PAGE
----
A hack of Disneyland’s social media in the early hours of July 7 appeared to be a vulgar prank and was quickly scrubbed from the internet, but the brazen account takeover demonstrated that even the world’s most prominent companies continue to have gaps in areas of cyber operations that are considered “less essential.”
The hacker referred to himself as “David Do” and attached what appeared to be selfies and an Instagram link, but it remains unclear if this was the actual perpetrator. The account takeover did not appear to be for the purposes of scamming funds or breaching the Disney network, with the hacker posting racist messages and strange jokes about inventing Covid-19 before Disney regained control. Disneyland’s Facebook and Instagram accounts were both breached, and the company took some of its social media presence offline for a short period as it recovered from the attack.
Compromise of multiple social media accounts highlights common vulnerabilities
The California park’s Facebook account has about 17 million followers, and the Instagram account has about 8.4 million. Disneyland’s social media is usually known for pictures of children and families enjoying the park.
The hacker left the handle for “chi11estpanda” on Instagram, which does belong to a Twitch video game streamer named David Do. The pictures also appear to be from Do’s various other social media accounts. However, Do told recent commenters on his YouTube videos that he was not behind the account takeovers and suggested the frame-up might have stemmed from some sort of personal beef with some “real hackers.” He also made his Instagram private after it was referenced on Disney social media. Do publicly runs a graphic design company in addition to his streaming under the same username, and it seems very unlikely he would attempt to advertise his business with a social media breakin containing racial epithets and disparaging remarks about himself.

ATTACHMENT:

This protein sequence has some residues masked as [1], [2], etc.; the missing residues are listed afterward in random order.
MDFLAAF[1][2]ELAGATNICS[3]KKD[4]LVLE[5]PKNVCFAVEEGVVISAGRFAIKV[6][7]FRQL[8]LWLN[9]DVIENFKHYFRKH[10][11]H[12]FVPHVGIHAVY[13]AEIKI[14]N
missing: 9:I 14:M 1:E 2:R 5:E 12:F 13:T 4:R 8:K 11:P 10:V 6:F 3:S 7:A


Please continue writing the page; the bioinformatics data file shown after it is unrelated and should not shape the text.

Regardless of the identity of the perpetrator, these account takeovers highlight the fact that even the world’s biggest companies often do not (and in some cases cannot) secure these “lower priority” social media accounts. They are generally viewed as external marketing channels, often managed with some level of involvement of a third-party contractor, and are not seen as something that can cause core business disruption if they are breached.
To some degree that is true, at least as seen through the framework of protecting internal assets and cutting off channels of lateral movement. Breach of a social media account is almost certain to go nowhere, unless the credentials are re-used for more sensitive internal accounts. But these account takeovers can cause serious reputational damage, and are also of value to scammers looking to pass malware links or collect money from victims using the cachet of an established brand.
There are numerous examples of the latter phenomenon, one of the biggest being the 2020 breach of Twitter. That attack saw a band of teenage hackers socially engineer their way into admin-level access to the platform for a brief time, and one of their specific targets was celebrity accounts with which to pass a crypto scam. More recently, isolated companies and organizations have seen various social media accounts breached to promote similar scams: a bogus NFT offering from Ferrari, a Twitter account takeover of famous digital NFT artist Mike Winkelmann (Beeple) used to push an NFT scam and phishing links, and even a breach of various social media counts of the British Army (also used to push an NFT scam) have all taken place in recent months.
Account takeovers can have serious consequences; platforms sometimes offer only limited protections